Planning for retirement doesn’t need to be complicated. Understanding the basics about the various retirement plans available to you will go a long way.
A 401K is a retirement plan offered by employers to their employees. Employees are able to contribute a portion of their pre-tax wages to the 401K. Pre-tax wages means you will not pay taxes on the portion of the wages contributed to the 401K. This type of plan is considered a tax deferred retirement plan. The investments can grow tax free. Once you retire, withdrawals from the 401K are taxed.
For 2015 and 2016, you can contribute up to $18,000 to your 401K. Individuals older than 50 years old are allowed an additional $6,000 of catch-up contributions.
I highly recommend taking advantage of an employer company match. This is free money going into your retirement plan. For example, an employer offers a dollar for dollar 3% company match. This means if you contribute 3% to your 401K, your employer will match it and contribute an additional 3% to your 401K.
An Individual Retirement Account (IRA) is similar to a 401K. It is also considered a tax deferred retirement plan. Similar to a 401K, an investment in the IRA can grow tax free until retirement.
For 2015 and 2016, you can contribute up to $5,500 to an IRA. Individuals older than 50 years old are allowed to contribute $6,500. IRA contributions may be deductible on your tax return. The deduction may be limited if you or your spouse are covered by a retirement plan at work and your income exceeds certain levels.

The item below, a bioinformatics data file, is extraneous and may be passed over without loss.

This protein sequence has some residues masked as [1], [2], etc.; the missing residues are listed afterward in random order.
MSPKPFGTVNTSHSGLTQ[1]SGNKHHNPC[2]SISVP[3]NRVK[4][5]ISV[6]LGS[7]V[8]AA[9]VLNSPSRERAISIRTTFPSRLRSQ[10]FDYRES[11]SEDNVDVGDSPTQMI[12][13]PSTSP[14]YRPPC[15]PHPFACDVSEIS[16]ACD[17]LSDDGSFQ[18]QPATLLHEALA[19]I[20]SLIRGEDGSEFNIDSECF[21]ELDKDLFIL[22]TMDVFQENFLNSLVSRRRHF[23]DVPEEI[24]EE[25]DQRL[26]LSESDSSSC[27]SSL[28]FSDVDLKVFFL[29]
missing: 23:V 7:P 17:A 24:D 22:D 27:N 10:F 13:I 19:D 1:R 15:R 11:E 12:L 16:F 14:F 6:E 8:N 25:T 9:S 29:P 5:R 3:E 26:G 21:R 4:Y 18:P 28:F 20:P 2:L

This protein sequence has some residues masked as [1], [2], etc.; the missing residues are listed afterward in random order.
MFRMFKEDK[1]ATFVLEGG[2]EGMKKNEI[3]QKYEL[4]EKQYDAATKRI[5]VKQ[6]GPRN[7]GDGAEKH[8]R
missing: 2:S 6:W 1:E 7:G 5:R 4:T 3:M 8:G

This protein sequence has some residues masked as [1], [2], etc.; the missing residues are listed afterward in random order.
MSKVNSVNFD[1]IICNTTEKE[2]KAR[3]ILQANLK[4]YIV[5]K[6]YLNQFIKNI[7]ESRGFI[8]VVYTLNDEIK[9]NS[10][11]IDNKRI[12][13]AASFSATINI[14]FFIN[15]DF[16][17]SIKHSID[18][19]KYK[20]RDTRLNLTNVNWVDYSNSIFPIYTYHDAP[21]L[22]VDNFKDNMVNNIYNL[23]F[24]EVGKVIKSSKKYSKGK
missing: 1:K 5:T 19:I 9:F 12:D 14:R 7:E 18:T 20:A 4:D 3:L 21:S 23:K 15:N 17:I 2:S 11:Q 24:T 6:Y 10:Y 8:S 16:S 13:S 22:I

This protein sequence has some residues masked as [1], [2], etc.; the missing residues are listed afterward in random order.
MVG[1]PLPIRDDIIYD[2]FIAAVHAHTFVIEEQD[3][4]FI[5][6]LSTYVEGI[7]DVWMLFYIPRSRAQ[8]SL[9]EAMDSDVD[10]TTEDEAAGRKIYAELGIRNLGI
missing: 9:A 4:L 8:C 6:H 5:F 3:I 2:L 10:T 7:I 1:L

Contributing to an IRA can be a good tax planning tool. IRA contributions for any year are due by April 15 of the following year. 2015 IRA contributions are due by April 15, 2016. This means you can determine if contributing to an IRA will save you taxes when your tax return is prepared.
A Roth IRA is not a tax deferred retirement plan. All contributions to a Roth IRA are made with after tax dollars. The investments in a Roth IRA grow tax free. Once you reach age 59 ½, all withdrawals from a Roth IRA are tax free. This is the main advantage of a Roth IRA. I recommend evaluating the advantages of contributing to both a Roth IRA and IRA. This will give you the most flexibility in retirement.
For 2015 and 2016, you can contribute up to $5,500 or $6,500 if older than 50 to a Roth IRA. The maximum amount you can contribute might be limited based on your filing status and income.